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The Sun Magazine

The Sun Interview

In Light Of Death

An Interview With Rick Fields On Living With Cancer

Rick Fields, poet, writer, and student of Chögyam Trungpa Rinpoche and other teachers of Tibetan Buddhism, was diagnosed with lung cancer in 1995. In May 1997, Tricycle editor-in-chief Helen Twarkov spoke with him about his strategy for living with the illness, and his attitude about death.

Essays, Memoirs, & True Stories


Here is a joke I like:  Q. What’s the difference between amnesia, ambivalence, and apathy? A. I can’t remember, either way it doesn’t matter, and I don’t care.

In Search of Zen Judaism

Like many American Jews raised to obey the rules of their religion but not taught its deepest insights, Rami M. Shapiro went looking elsewhere for spiritual meaning. At a young age, he discovered Buddhist meditation, but, rather than go on to embrace Buddhism totally, he took what he learned from its practices and applied this new understanding of the world to his own tradition.

The Date

A man I like is coming for dinner tonight. This means I don’t sleep very much, and I wake disoriented in the half light of dawn, wondering where I am. I look at my naked body stretched diagonally across the bed; I look at the untouched breasts, the white belly, and I wonder. I don’t know if this man will ever touch me, but I wonder.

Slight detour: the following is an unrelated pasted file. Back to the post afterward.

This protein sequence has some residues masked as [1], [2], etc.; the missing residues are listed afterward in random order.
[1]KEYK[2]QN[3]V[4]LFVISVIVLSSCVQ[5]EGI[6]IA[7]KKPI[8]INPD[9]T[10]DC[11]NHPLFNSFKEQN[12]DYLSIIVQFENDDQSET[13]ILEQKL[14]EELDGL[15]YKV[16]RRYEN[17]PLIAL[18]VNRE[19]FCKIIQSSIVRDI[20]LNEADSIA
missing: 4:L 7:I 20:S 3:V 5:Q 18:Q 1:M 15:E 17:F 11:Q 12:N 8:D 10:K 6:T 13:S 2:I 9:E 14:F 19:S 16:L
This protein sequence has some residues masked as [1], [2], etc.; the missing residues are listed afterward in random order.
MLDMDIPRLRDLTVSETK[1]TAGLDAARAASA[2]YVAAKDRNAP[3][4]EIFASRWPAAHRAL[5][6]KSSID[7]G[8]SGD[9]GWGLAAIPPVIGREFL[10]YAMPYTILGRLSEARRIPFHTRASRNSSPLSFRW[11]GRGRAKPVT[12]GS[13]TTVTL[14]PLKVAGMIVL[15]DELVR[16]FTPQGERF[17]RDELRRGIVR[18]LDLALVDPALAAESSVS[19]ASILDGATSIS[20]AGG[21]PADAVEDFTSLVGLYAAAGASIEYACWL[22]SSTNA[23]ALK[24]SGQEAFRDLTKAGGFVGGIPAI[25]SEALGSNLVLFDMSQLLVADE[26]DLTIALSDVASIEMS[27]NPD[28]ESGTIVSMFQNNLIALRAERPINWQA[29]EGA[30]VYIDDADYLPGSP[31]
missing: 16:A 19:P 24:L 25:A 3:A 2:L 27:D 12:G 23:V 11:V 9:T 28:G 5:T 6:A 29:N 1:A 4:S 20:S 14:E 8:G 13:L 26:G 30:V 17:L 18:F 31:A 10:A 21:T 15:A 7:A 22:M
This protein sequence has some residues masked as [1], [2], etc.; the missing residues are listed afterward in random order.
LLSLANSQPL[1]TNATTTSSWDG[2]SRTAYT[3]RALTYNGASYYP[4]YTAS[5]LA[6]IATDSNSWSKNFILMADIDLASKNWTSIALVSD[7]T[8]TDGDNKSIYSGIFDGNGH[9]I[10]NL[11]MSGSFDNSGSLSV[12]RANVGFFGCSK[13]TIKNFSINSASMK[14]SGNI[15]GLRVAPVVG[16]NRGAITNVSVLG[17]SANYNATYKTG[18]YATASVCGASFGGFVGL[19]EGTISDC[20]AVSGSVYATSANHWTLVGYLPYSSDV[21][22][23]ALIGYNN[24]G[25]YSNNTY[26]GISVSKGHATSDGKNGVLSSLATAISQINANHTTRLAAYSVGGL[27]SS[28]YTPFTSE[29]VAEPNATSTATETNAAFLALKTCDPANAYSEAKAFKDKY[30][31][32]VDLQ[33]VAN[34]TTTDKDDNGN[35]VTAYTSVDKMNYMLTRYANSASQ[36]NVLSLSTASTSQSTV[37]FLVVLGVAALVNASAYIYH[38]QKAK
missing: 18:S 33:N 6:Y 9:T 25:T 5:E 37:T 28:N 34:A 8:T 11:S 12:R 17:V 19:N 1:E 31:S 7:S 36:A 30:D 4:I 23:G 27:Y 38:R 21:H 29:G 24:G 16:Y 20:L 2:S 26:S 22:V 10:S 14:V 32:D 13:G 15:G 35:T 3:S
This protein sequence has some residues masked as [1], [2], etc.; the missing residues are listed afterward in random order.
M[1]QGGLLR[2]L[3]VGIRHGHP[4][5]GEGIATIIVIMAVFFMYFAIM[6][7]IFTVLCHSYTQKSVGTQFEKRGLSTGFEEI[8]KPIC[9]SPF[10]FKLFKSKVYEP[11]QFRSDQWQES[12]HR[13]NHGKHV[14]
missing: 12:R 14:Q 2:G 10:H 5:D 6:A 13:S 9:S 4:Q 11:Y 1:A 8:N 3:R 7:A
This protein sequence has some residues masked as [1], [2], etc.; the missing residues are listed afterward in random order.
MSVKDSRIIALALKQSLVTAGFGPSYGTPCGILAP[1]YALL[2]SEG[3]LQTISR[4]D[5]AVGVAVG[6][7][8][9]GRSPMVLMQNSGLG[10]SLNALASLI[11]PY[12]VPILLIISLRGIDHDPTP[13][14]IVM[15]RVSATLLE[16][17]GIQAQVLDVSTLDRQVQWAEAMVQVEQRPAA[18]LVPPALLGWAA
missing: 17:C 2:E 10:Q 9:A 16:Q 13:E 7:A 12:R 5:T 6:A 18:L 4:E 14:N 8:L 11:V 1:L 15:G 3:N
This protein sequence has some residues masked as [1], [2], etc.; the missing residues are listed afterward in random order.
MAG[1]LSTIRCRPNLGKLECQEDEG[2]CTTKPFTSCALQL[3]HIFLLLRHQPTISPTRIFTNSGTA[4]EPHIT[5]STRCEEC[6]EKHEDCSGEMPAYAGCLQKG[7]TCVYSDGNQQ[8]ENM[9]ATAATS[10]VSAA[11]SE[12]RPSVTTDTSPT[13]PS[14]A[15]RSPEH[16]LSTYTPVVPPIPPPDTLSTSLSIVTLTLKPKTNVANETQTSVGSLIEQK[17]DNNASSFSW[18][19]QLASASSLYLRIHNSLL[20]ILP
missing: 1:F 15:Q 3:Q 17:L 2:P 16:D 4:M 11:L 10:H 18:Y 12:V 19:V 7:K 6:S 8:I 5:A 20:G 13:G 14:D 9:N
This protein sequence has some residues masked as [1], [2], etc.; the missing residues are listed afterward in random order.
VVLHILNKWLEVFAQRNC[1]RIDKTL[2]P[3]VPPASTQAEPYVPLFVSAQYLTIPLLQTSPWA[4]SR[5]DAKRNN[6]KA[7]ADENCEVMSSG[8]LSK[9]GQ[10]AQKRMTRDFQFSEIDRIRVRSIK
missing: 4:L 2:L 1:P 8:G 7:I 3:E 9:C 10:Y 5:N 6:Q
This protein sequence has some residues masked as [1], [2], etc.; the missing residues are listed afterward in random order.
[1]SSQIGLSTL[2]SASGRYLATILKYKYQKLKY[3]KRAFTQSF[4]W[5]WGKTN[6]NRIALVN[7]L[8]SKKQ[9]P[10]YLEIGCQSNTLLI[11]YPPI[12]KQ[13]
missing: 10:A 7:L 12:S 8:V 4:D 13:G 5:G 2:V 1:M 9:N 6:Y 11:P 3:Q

Fast Turtles

We have to get out of here fast. It’s now or never, especially since we could run into Dag getting off work. It’s dangerous, but on the way out of town I stop by his cabin to drop off a goodbye letter. The kids print and scribble pictures in the margins. Maya picks up a crab apple, then writes, “Dag, you are like this little apple: sweet on the outside but sour on the inside. ’Bye. Maya.”

Two Rides

Just outside Bellingham the hitchhiker stood in the shadow of the mileage sign: Seattle 80, Tacoma 111. 111 — like bars. Jail. My wife.

Readers Write

Bouncing Back

My grandparents had been married for fifty-one years when Grandma died suddenly of a stroke. Soon afterward, my grandfather stood bowed over my mother’s kitchen table like a willow, staring at the gold speckles in the Formica as if looking into his blank future. Though his voice was unchanged — soft and vaguely professorial, a touch of Virginia accent mixed with Boston Brahmin — his sentences began to repeat themselves. I thought maybe Grandma had been the foundation that had held up Grandpa’s now-crumbling psyche.

Personal Stories By Our Readers ▸


Life is like playing a violin solo in public and learning the instrument as one goes on.

Samuel Butler

More Quotations ▸
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